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North Myrtle Beach Incident Highlights the Need for Regulations on License Plate Reader Usage

License plate reader technology.

North Myrtle Beach Incident Lays Bare Need for License Plate Reader Regulations

Controversial Arrest Sparks Demand for Better Policing Technology

A contentious detention last month in North Myrtle Beach, South Carolina, is triggering a renewed campaign for enhanced law enforcement accountability and statewide regulation. The event has placed the spotlight on the accountability gap and the lack of clear rules when using License Plate Reader technology.

Lawmakers Responding to the Cry for Accountability

State Rep. Todd Rutherford has made three attempts to present a bill controlling license plate readers, all to no avail as it has yet to reach the House floor. Paul Bowers, representing the American Civil Liberties Union of South Carolina, cited a need for improved regulations regarding the use of license plate readers within the state.

Bowers stated, “The crux of the problem is that no one is being accountable. There are no guardrails regulating the use of this technology. When it comes to automatic license plates, there are often no set rules about how data is collected, stored, maintained, or used as evidence in court.”

Details of the Controversial Incident

The Horry County Police revealed that Lance Cpl. Julian Brown, while driving a police truck, tragically struck and killed a pedestrian, Sandra Schultz-Peters, 66, on the beach last month.

Following this, an 18-year-old named La’Nisha Hemingway pressed charges against the North Myrtle Beach police alleging she was inappropriately detained at gunpoint. The lawsuit filed accounts that the officers received a notification from a license plate reader, mistakenly identifying her car as stolen. It was not long after Hemingway was detained that officers, reportedly, realized their error – having pulled over the wrong car. The lawsuit further alleges that this realization was recorded on the officer’s body camera.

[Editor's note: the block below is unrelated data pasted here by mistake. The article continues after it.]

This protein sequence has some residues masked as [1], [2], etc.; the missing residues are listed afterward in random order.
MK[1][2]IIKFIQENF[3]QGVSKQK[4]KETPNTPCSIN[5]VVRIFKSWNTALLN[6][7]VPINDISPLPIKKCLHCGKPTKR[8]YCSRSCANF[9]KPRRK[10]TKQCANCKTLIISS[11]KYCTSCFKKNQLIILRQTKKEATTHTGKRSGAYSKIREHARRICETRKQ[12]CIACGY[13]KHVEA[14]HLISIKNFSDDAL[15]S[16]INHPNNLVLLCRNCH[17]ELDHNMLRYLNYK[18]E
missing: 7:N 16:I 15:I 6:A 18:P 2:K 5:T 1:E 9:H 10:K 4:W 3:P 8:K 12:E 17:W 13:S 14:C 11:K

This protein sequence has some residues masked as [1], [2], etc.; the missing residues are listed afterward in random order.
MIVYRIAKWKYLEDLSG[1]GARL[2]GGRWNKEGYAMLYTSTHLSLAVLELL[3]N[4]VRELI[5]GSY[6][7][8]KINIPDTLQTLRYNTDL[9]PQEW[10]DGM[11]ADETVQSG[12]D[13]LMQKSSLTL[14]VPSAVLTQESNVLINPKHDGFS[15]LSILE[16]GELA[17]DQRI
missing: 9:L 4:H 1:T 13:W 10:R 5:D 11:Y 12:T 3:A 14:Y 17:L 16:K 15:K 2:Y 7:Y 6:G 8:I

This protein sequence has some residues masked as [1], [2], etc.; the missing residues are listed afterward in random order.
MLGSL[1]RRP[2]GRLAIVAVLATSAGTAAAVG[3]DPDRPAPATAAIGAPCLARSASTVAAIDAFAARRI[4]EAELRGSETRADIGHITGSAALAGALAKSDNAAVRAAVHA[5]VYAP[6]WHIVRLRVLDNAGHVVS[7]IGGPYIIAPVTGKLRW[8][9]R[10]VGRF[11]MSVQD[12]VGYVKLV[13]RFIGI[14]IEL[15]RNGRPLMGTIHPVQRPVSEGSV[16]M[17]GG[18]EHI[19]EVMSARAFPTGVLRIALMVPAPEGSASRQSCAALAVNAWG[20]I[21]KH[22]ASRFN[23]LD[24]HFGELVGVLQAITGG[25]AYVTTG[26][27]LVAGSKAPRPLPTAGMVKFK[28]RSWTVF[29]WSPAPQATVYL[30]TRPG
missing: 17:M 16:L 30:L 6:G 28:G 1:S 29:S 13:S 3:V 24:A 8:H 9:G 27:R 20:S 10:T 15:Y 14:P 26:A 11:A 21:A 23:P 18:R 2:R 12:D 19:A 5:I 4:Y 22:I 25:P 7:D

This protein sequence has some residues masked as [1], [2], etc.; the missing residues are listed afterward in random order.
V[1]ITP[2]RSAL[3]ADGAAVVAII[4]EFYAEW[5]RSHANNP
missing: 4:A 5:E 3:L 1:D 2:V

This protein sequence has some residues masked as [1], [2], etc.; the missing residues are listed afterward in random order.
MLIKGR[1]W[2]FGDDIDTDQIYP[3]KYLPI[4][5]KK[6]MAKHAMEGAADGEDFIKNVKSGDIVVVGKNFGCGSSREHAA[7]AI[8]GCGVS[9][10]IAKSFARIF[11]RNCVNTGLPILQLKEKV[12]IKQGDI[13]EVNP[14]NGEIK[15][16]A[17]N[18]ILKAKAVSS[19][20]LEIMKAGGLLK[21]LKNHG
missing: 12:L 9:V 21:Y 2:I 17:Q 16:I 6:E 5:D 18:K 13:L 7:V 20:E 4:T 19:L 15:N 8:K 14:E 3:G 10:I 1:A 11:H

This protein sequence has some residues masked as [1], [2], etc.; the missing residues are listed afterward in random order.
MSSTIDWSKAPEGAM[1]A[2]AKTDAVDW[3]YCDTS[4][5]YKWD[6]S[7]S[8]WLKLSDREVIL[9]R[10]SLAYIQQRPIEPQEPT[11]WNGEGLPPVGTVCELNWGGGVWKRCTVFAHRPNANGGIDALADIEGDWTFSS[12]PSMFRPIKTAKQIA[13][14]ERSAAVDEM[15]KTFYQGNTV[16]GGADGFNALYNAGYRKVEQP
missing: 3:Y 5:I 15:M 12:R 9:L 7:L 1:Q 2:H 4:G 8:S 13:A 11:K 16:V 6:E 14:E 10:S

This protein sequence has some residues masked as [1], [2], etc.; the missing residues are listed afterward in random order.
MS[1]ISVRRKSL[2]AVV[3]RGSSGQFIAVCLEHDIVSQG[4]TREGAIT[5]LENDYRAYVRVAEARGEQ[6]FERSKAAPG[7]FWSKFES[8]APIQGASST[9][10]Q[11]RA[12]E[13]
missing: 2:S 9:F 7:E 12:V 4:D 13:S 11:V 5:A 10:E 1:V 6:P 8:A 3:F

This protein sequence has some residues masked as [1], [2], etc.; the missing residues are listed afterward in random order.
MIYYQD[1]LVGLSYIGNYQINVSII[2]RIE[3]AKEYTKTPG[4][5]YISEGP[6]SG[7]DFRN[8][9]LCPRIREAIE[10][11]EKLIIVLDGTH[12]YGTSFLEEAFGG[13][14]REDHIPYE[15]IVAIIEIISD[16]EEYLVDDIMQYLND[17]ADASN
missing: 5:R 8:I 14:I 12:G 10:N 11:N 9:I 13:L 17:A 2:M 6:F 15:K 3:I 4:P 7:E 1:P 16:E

Several key advocates argue that better standards for license plate reading technology could have averted this incident, but that the officers’ initial actions also played a part in escalating the scenario.

The Accountability Debate Heats Up

Rep. Rutherford has questioned who bears responsibility in such a situation, stating, “Are we really blaming the license plate reader? Did it get the information that it was the wrong car before the officer left the vehicle? Who is to blame at that point?”

The bodycam footage from the incident seems to validate that at least one of the involved officers knew they were stopping the wrong vehicle. This has prompted lawmakers, like Rutherford, to demand accountability.

Rutherford asserted, “We now have a scenario where an officer, aware before withdrawing her weapon that the situation did not warrant it, did so regardless. Now what happens? Why must we wait to discover what occurs? Can’t they inform us?”



North Myrtle Beach Incident Highlights the Need for Regulations on License Plate Reader Usage

HERE Irmo
Author: HERE Irmo

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